Optimizing the malaria data recording system through a study of case detection and treatment in Sri Lanka
Abstract:The potential of using malaria incidence data routinely collected from endemic regions for disease control and research has increased with the availability of advanced computer-based technologies, but will depend on the quality of the data itself. We report here an investigation into the relevance of malaria statistics provided by the routine data collection system in Moneragala, a rural malaria-endemic region in Sri Lanka. All patients (n = 321) treated for malaria in 2 clusters of health care centres (HCCs) of both the private and the public sector in the administrative regions of Moneragala and Buttala Divisional Secretariat (D.S.). Divisions were studied in December 1995/January 1996. The catchment area of these HCCs included a population resident in 53 Grama Niladhari (GN) areas, the smallest administrative units of the country. Almost equal numbers of malaria patients were detected and treated at Government and private health care institutions, and in 70% of them treatment was based on a diagnosis confirmed by microscopy. The routine data recording system, however, included only statistics from the Government sector, and only of patients whose diagnosis was microscopically confirmed. In compiling data, the origin of a case of malaria is attributed to the D.S. Division in which the institution (at which the patient was treated) was located, rather than the area in which the patient was resident, which was inaccurate because 90% of malaria patients sought health care at institutions located closest to their residence, thus crossing administrative boundaries. It also led to a loss of resolution of spatial data because patients' addresses recorded at the Government HCCs to the village-level are replaced in the statistics by the D.S. Division, which is a coarse spatial unit. Modifications to the system for malaria case recording needed to correct these anomalies are defined here. If implemented, these could result in major improvements to the quality of data, a valuable resource for the future of malaria control. The paper reiterates the call for the use of a standard spatial unit within a country to facilitate exchange of data among health and other sectors for the control of tropical diseases.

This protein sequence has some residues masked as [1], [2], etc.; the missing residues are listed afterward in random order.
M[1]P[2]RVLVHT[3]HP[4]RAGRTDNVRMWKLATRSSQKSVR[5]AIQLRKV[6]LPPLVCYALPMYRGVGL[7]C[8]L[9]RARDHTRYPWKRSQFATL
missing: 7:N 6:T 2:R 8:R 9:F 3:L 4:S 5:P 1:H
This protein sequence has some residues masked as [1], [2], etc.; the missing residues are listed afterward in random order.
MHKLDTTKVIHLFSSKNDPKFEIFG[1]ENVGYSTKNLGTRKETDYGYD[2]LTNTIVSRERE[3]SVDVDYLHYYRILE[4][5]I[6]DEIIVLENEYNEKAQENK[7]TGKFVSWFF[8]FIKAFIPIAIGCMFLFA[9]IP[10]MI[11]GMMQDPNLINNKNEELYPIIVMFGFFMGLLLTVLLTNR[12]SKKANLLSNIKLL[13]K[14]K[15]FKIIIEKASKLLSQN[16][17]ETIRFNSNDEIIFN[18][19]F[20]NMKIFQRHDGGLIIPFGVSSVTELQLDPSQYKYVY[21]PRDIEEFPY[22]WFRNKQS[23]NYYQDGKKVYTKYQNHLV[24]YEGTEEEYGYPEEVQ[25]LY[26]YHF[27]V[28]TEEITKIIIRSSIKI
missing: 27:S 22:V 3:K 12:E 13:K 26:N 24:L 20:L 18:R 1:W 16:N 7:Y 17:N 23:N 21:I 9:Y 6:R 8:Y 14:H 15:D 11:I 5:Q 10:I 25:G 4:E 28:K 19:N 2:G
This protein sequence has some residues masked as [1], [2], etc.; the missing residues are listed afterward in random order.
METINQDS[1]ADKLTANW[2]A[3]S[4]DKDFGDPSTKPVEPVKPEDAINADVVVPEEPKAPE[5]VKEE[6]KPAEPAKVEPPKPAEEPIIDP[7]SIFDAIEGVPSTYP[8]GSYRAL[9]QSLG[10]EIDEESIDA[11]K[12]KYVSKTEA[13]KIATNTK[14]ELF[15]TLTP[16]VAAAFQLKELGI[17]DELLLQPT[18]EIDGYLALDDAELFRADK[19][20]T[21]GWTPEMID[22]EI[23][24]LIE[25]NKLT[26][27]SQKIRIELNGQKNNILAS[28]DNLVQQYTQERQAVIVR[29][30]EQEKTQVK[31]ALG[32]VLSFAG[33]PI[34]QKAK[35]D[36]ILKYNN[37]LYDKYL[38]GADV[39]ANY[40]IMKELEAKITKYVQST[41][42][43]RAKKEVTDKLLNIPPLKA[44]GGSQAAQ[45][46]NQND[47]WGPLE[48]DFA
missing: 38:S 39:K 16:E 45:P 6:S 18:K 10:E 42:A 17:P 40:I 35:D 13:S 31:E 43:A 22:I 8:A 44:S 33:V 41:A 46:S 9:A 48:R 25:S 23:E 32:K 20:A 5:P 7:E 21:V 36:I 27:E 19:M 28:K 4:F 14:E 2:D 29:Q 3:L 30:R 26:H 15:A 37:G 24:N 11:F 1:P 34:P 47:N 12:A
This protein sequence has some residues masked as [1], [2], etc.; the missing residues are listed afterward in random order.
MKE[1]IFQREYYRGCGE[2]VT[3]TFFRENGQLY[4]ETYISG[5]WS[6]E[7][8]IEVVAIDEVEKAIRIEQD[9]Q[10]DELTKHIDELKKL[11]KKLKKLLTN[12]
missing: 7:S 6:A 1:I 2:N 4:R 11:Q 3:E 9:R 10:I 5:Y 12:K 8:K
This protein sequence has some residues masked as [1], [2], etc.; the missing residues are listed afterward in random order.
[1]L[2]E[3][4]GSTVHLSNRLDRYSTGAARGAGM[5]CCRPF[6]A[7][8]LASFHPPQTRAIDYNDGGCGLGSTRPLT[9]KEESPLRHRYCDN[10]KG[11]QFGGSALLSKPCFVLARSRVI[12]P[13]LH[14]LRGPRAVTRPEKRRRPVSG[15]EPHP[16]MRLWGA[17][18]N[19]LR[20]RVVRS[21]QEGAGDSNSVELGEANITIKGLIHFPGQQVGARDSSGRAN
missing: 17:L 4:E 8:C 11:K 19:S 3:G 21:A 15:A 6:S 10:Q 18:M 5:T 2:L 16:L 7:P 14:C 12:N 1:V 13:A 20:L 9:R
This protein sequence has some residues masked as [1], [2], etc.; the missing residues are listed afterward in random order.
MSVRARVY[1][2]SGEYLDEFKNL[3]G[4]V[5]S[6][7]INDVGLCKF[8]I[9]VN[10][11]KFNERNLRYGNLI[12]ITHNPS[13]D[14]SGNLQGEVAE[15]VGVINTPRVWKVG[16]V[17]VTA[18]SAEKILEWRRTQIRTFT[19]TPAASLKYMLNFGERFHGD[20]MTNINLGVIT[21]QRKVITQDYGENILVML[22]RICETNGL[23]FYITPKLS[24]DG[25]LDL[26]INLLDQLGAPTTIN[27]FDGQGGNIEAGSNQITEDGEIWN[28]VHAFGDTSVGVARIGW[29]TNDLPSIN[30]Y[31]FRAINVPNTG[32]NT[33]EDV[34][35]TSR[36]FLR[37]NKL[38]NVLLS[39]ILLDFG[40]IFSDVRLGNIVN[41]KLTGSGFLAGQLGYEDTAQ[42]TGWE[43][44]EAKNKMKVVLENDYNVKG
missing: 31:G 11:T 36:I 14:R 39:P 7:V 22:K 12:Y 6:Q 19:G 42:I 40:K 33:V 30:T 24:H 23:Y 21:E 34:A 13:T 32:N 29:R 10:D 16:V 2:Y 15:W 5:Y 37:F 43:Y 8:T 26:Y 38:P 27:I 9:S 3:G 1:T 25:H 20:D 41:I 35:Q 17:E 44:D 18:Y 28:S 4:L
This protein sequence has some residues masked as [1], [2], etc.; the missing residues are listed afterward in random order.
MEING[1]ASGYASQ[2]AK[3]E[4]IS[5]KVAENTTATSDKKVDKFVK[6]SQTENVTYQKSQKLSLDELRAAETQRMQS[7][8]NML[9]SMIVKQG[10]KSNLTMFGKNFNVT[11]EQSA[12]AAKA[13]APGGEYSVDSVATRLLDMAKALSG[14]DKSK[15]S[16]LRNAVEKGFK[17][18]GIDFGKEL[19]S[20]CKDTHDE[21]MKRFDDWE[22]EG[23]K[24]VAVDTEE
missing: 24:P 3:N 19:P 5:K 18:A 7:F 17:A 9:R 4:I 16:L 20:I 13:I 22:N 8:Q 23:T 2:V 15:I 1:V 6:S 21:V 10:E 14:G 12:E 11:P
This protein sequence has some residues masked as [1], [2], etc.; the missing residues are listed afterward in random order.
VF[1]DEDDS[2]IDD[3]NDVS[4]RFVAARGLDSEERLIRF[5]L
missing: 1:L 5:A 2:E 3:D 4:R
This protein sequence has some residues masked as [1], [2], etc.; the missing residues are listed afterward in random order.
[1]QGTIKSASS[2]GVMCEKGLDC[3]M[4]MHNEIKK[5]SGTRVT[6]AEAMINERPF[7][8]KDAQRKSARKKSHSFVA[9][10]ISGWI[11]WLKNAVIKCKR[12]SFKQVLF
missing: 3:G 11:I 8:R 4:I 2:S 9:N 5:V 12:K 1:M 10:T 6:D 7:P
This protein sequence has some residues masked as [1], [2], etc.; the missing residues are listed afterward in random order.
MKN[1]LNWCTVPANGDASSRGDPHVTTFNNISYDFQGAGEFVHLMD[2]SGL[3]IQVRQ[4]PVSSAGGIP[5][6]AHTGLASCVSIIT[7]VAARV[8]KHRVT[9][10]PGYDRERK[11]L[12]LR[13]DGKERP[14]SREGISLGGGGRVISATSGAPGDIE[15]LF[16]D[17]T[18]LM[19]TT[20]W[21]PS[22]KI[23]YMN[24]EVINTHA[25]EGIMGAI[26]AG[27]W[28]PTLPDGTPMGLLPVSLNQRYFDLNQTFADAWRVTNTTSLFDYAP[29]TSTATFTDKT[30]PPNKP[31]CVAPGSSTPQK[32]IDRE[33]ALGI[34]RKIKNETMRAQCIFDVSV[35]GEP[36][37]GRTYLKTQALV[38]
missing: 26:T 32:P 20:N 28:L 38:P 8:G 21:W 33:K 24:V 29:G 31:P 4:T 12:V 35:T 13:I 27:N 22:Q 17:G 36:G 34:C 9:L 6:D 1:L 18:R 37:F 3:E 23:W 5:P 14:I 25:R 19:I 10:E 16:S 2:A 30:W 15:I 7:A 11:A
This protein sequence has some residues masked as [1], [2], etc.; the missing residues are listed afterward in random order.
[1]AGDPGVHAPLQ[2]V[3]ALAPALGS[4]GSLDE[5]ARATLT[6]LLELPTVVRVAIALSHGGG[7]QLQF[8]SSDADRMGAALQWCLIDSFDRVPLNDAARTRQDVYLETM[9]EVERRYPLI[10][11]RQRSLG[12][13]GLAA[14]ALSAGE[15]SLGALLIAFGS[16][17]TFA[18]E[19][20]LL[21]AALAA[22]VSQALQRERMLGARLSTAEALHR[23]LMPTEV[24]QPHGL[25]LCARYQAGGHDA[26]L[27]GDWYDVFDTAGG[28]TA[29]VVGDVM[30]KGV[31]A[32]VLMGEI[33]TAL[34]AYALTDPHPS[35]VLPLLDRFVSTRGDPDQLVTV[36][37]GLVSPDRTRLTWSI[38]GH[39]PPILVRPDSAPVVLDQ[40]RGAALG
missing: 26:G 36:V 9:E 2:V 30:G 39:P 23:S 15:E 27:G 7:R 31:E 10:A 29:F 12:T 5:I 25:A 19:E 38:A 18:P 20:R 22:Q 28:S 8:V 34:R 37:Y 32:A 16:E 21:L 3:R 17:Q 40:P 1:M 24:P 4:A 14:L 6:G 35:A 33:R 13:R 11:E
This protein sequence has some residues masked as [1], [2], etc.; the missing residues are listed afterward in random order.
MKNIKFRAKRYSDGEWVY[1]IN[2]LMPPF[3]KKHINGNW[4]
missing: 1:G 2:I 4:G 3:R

Document Type: Original Article
Affiliations: 1: Malaria Research Unit, Department of Parasitology, Faculty of Medicine, University of Colombo, Sri Lanka, 2: Department of Community Medicine and Family Medicine, Faculty of Medical Sciences, University of Sri Jayawardenapura, Sri Lanka, 3: Anti-Malaria Campaign, Office of the Deputy Provincial Director of Health Services, Badulla, Sri Lanka
Publication date: November 1, 1997